Genetic deletion of IL-25 (IL-17E) confers resistance to dextran sulfate sodium-induced colitis in mice.

Wang AJ, Smith A, Li Y, Urban JF, Ramalingam TR, Wynn TA, Lu N, Shea-Donohue T, Yang Z, Zhao A - Cell Biosci (2014)

Mice genetically deficient in IL-25 are partially protected from chronic dextran sulfate sodium (DSS)-induced colitis. Mice were exposed to three cycles of DSS treatment. Each cycle of DSS involved seven days of DSS followed by 14 days on regular water. Mice were euthanized at the eighth day of the third DSS cycle. (A) Body weight change expressed as the percentage of initial body weight at day 0; (B) Clinical disease activity based on stool consistency (0–3), presence of blood in stool (0–2), and general appearance (0–2); (C) Colon length at euthanasia; (D) Representative H&E-stained colon sections (100X) and the histological activity index from a total score of epithelial damage (0–4) and inflammatory cell infiltration (0–4). Data are mean ± SEM and are representatives of two independent experiments with five or six mice per group. *P < 0.05 versus the respective WT.
© Copyright Policy - open-access
Related In: Results  -  Collection

License 1 - License 2
Show All Figures
getmorefigures.php?uid=PMC4417544&req=5

Fig2: Mice genetically deficient in IL-25 are partially protected from chronic dextran sulfate sodium (DSS)-induced colitis. Mice were exposed to three cycles of DSS treatment. Each cycle of DSS involved seven days of DSS followed by 14 days on regular water. Mice were euthanized at the eighth day of the third DSS cycle. (A) Body weight change expressed as the percentage of initial body weight at day 0; (B) Clinical disease activity based on stool consistency (0–3), presence of blood in stool (0–2), and general appearance (0–2); (C) Colon length at euthanasia; (D) Representative H&E-stained colon sections (100X) and the histological activity index from a total score of epithelial damage (0–4) and inflammatory cell infiltration (0–4). Data are mean ± SEM and are representatives of two independent experiments with five or six mice per group. *P < 0.05 versus the respective WT.
Mentions: We next utilized a model of chronic DSS-induced colitis to further evaluate the role of IL-25. As expected, both WT and IL-25−/− mice lost body weight compared to vehicle-treated controls, but gained body weight when DSS treatment was interrupted. Notably, IL-25−/− mice lost significantly less body weight during the first two cycles of DSS exposure and recovered faster after the switch back to water compared to DSS-treated WT mice (Figure 2A). In addition, lower disease activity scores were recorded in IL-25−/− mice than in WT mice when examined at the end of first (day 7) and second (day 28) cycle of DSS exposure (Figure 2B). However, as the third cycle of DSS began, both IL-25−/− mice and WT mice lost body weight in a similar more rapid rate than observed in the first two cycles of DSS exposure. No differences in weight loss between the DSS-treated IL-25−/− and WT mice were detected during the third cycle of DSS exposure, and the total clinical scores were similar at day 49 (Figure 2B). At euthanasia, both IL-25−/− and WT mice treated with DSS had a similar shortening of colon length (Figure 2C), and microscopic examination showed complete loss of crypts as well as extensive inflammatory cell infiltration in the muscularis mucosa, submucosa, and muscularis externa (Figure 2D). Dramatic and similar smooth muscle hyperplasia/hypertrophy was also evident in both IL-25−/− and WT mice. These results are consistent with the notion that mice genetically deficient in IL-25 are only partially protected from DSS-induced chronic colitis.Figure 2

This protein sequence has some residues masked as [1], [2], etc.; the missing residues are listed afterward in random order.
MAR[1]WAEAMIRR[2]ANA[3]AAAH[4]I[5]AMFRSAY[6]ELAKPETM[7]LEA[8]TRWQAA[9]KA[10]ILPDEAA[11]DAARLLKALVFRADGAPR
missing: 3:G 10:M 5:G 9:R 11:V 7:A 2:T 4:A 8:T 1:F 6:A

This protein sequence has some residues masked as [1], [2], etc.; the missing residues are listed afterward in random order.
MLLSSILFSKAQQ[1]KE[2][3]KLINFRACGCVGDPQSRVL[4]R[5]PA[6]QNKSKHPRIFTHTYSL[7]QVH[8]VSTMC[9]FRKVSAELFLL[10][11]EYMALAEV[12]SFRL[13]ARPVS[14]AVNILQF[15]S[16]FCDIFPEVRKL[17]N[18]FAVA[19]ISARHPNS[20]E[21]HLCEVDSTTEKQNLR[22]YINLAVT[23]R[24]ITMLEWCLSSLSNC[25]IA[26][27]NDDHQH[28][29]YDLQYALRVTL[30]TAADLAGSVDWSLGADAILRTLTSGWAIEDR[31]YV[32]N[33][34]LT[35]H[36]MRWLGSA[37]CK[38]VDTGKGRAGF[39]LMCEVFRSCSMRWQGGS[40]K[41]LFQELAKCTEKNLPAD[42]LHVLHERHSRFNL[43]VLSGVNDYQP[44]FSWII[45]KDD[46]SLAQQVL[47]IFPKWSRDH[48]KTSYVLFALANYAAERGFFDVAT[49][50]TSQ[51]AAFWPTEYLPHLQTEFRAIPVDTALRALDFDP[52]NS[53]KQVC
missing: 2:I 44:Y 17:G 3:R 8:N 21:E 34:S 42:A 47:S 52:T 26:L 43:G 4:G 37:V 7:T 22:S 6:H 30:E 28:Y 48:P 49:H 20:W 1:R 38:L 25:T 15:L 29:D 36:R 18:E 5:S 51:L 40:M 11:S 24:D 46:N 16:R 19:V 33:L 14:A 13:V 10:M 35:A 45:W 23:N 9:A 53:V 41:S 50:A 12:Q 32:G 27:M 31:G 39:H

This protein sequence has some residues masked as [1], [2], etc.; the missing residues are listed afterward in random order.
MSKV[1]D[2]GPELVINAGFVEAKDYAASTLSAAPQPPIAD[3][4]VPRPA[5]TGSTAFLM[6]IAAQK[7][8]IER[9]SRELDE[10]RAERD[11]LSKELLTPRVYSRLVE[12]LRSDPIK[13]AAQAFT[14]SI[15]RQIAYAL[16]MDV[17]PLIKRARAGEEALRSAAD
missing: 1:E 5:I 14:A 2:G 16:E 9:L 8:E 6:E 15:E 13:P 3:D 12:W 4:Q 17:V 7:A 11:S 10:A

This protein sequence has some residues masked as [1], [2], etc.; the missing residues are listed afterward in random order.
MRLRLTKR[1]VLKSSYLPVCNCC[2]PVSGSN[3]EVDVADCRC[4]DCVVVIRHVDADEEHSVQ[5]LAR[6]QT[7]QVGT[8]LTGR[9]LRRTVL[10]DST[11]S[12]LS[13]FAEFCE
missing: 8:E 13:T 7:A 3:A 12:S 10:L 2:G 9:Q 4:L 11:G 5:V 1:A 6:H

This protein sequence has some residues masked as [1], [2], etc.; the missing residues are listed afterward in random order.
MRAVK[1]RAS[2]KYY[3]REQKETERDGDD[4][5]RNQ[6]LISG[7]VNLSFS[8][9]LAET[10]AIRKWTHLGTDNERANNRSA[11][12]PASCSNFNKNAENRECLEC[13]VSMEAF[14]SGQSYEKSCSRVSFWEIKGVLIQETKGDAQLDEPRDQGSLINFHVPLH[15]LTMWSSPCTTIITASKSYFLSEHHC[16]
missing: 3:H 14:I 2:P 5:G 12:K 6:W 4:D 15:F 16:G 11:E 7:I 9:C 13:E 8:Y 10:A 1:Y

Bottom Line: Several previous studies reported inconsistent results on the role of exogenous IL-25 in development of colonic inflammation and none were performed in animals with a genetic deletion of IL-25.Finally, stimulation of T84 colonic epithelial cells with IL-25 up-regulated the expression of IL-33 and several pro-inflammatory cytokines.The present study suggests that IL-25 may contribute to the pathogenesis of inflammatory bowel disease in at least a subgroup of patients.

View Article: PubMed Central - PubMed

Affiliation: Departments of Radiation Oncology and Medicine, University of Maryland School of Medicine, 10 S. Pine Street, MSTF, Room 7-00D, Baltimore, MD 21201 USA ; Department of Gastroenterology and Hepatology, The First Affiliated Hospital of Nanchang University, Nanchang, 330006 China.

ABSTRACT

Background: IL-25 is emerging as a key regulator of inflammation in the intestinal mucosa because of its ability to promote type 2 while suppressing Th1 and Th17 responses. Several previous studies reported inconsistent results on the role of exogenous IL-25 in development of colonic inflammation and none were performed in animals with a genetic deletion of IL-25. We investigated the contribution of endogenous IL-25 to DSS-induced colitis using mice deficient in IL-25.

Results: Mice were exposed to DSS in drinking water ad libitum either for seven days (acute) or for three cycles of seven days with DSS followed by 14 days without DSS (chronic) to induce colitis, respectively. The loss of body weight, appearance of diarrhea and bloody stools, and shortening of colon length were significantly less pronounced in IL-25(-/-) mice compared to WT mice after exposure to acute DSS. Histological examination showed that DSS-treated IL-25(-/-) mice had only mild inflammation in the colon, while severe inflammation developed in DSS-treated WT mice. A significant up-regulation of IL-33 was observed in acute DSS-treated WT but not in the IL-25(-/-) mice. There was significantly lower expression of pro-inflammatory cytokines in the colon of acute DSS-treated IL-25(-/-) compared to WT mice. IL-25(-/-) mice were also partially protected from chronic DSS challenge especially during the first 2 cycles of DSS exposure. In contrast to IL-25(-/-) mice, IL-13(-/-) mice were more susceptible to DSS-induced colitis. Finally, stimulation of T84 colonic epithelial cells with IL-25 up-regulated the expression of IL-33 and several pro-inflammatory cytokines.

Conclusions: These data indicate that endogenous IL-25 acts as a pro-inflammatory factor in DSS-induced colitis, which is unlikely to be mediated by IL-13 but possibly the induction of IL-33 and other pro-inflammatory mediators from colonic epithelial cells. The present study suggests that IL-25 may contribute to the pathogenesis of inflammatory bowel disease in at least a subgroup of patients.

No MeSH data available.


Related in: MedlinePlus